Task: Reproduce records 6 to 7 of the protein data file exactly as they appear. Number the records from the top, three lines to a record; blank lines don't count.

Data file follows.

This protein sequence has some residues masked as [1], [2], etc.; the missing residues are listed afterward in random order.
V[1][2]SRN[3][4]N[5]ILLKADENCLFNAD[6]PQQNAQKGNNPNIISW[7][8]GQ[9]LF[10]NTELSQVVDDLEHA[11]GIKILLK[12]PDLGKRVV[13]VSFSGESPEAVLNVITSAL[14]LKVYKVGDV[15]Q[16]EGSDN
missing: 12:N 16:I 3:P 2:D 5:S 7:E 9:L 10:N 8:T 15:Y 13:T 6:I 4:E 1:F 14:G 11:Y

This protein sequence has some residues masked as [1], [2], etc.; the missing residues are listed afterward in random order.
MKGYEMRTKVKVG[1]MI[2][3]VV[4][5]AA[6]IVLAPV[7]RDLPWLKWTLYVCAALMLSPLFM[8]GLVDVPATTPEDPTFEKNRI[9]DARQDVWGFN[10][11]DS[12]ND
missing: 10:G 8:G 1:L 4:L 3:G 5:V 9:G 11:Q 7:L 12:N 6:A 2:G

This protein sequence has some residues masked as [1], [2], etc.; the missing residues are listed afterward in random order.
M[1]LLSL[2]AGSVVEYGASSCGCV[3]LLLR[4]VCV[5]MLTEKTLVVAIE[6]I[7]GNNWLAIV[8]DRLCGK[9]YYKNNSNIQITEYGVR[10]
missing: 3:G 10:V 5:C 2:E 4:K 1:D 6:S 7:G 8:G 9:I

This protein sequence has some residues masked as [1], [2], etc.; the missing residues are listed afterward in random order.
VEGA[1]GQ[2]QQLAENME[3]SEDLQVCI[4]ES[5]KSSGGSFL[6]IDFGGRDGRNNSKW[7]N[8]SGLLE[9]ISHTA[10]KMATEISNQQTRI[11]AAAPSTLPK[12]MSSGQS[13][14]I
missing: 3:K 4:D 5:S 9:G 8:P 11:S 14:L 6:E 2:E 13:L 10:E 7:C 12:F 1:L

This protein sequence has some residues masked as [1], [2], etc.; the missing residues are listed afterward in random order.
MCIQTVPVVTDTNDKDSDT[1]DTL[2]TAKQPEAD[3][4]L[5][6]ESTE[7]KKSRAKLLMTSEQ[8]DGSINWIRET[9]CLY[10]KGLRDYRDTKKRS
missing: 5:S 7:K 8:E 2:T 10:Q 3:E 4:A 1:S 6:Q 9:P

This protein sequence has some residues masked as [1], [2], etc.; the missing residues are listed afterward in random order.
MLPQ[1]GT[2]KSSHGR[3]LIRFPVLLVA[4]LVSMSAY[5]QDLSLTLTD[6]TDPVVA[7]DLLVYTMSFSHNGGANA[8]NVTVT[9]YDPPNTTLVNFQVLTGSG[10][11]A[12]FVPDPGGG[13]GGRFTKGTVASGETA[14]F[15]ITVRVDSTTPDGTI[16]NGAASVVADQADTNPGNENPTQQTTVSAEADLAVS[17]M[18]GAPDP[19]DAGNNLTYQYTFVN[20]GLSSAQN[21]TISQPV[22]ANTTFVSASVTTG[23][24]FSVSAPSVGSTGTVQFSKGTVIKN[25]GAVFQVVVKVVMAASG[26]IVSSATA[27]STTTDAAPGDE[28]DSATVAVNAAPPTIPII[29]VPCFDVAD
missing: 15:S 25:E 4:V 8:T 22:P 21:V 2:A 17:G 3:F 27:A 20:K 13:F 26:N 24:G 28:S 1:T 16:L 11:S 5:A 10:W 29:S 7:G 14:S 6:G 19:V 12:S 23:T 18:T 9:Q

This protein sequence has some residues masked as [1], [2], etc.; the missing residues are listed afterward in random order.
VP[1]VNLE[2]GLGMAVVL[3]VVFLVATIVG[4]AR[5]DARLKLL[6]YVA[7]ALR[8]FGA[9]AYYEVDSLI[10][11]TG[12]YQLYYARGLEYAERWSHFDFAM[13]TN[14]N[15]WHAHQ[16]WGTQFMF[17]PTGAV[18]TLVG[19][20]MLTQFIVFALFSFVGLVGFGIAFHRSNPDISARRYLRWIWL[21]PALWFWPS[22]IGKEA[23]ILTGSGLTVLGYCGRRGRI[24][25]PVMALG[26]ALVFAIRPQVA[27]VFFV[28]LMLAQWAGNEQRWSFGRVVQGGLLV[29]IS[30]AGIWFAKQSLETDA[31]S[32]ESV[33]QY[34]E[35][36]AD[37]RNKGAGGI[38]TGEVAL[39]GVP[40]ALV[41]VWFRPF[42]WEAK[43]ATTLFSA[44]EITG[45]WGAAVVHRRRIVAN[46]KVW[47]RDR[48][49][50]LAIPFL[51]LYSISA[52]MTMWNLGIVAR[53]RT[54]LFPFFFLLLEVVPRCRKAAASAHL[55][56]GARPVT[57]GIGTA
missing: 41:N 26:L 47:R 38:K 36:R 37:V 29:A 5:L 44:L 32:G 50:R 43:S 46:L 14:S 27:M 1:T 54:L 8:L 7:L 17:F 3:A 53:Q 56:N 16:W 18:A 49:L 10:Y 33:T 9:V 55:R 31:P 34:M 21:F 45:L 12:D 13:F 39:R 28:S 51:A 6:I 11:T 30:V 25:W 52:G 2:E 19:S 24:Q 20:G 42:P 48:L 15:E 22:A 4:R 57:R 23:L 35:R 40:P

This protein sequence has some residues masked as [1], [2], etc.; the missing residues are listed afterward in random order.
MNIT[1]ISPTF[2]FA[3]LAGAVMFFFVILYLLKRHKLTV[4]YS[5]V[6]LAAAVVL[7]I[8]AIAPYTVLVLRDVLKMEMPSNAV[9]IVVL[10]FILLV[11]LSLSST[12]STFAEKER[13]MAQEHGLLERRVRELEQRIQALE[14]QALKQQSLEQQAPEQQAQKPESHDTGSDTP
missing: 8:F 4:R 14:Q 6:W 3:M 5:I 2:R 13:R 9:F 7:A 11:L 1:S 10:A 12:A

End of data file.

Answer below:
This protein sequence has some residues masked as [1], [2], etc.; the missing residues are listed afterward in random order.
MLPQ[1]GT[2]KSSHGR[3]LIRFPVLLVA[4]LVSMSAY[5]QDLSLTLTD[6]TDPVVA[7]DLLVYTMSFSHNGGANA[8]NVTVT[9]YDPPNTTLVNFQVLTGSG[10][11]A[12]FVPDPGGG[13]GGRFTKGTVASGETA[14]F[15]ITVRVDSTTPDGTI[16]NGAASVVADQADTNPGNENPTQQTTVSAEADLAVS[17]M[18]GAPDP[19]DAGNNLTYQYTFVN[20]GLSSAQN[21]TISQPV[22]ANTTFVSASVTTG[23][24]FSVSAPSVGSTGTVQFSKGTVIKN[25]GAVFQVVVKVVMAASG[26]IVSSATA[27]STTTDAAPGDE[28]DSATVAVNAAPPTIPII[29]VPCFDVAD
missing: 15:S 25:E 4:V 8:T 22:P 21:V 2:A 17:G 3:F 27:A 20:K 13:F 26:N 24:G 28:S 1:T 16:L 11:S 5:A 10:W 29:S 7:G 14:S 6:G 19:V 12:S 23:T 18:T 9:Q

This protein sequence has some residues masked as [1], [2], etc.; the missing residues are listed afterward in random order.
VP[1]VNLE[2]GLGMAVVL[3]VVFLVATIVG[4]AR[5]DARLKLL[6]YVA[7]ALR[8]FGA[9]AYYEVDSLI[10][11]TG[12]YQLYYARGLEYAERWSHFDFAM[13]TN[14]N[15]WHAHQ[16]WGTQFMF[17]PTGAV[18]TLVG[19][20]MLTQFIVFALFSFVGLVGFGIAFHRSNPDISARRYLRWIWL[21]PALWFWPS[22]IGKEA[23]ILTGSGLTVLGYCGRRGRI[24][25]PVMALG[26]ALVFAIRPQVA[27]VFFV[28]LMLAQWAGNEQRWSFGRVVQGGLLV[29]IS[30]AGIWFAKQSLETDA[31]S[32]ESV[33]QY[34]E[35][36]AD[37]RNKGAGGI[38]TGEVAL[39]GVP[40]ALV[41]VWFRPF[42]WEAK[43]ATTLFSA[44]EITG[45]WGAAVVHRRRIVAN[46]KVW[47]RDR[48][49][50]LAIPFL[51]LYSISA[52]MTMWNLGIVAR[53]RT[54]LFPFFFLLLEVVPRCRKAAASAHL[55][56]GARPVT[57]GIGTA
missing: 41:N 26:L 47:R 38:K 36:R 37:V 29:A 5:L 44:L 32:G 50:R 43:S 46:L 14:S 27:M 1:T 54:L 8:L 7:L 17:F 3:A 53:Q 56:N 16:W 18:A 49:L 10:Y 33:T 9:V 55:R 31:P 34:M 21:F 45:L 12:D 13:F 39:R 28:S 51:A 6:I 11:T 30:V 25:W 52:G 2:E 19:S 24:Q 20:G 42:P 48:L 15:E 22:A 4:R 57:R 23:L 35:R 40:P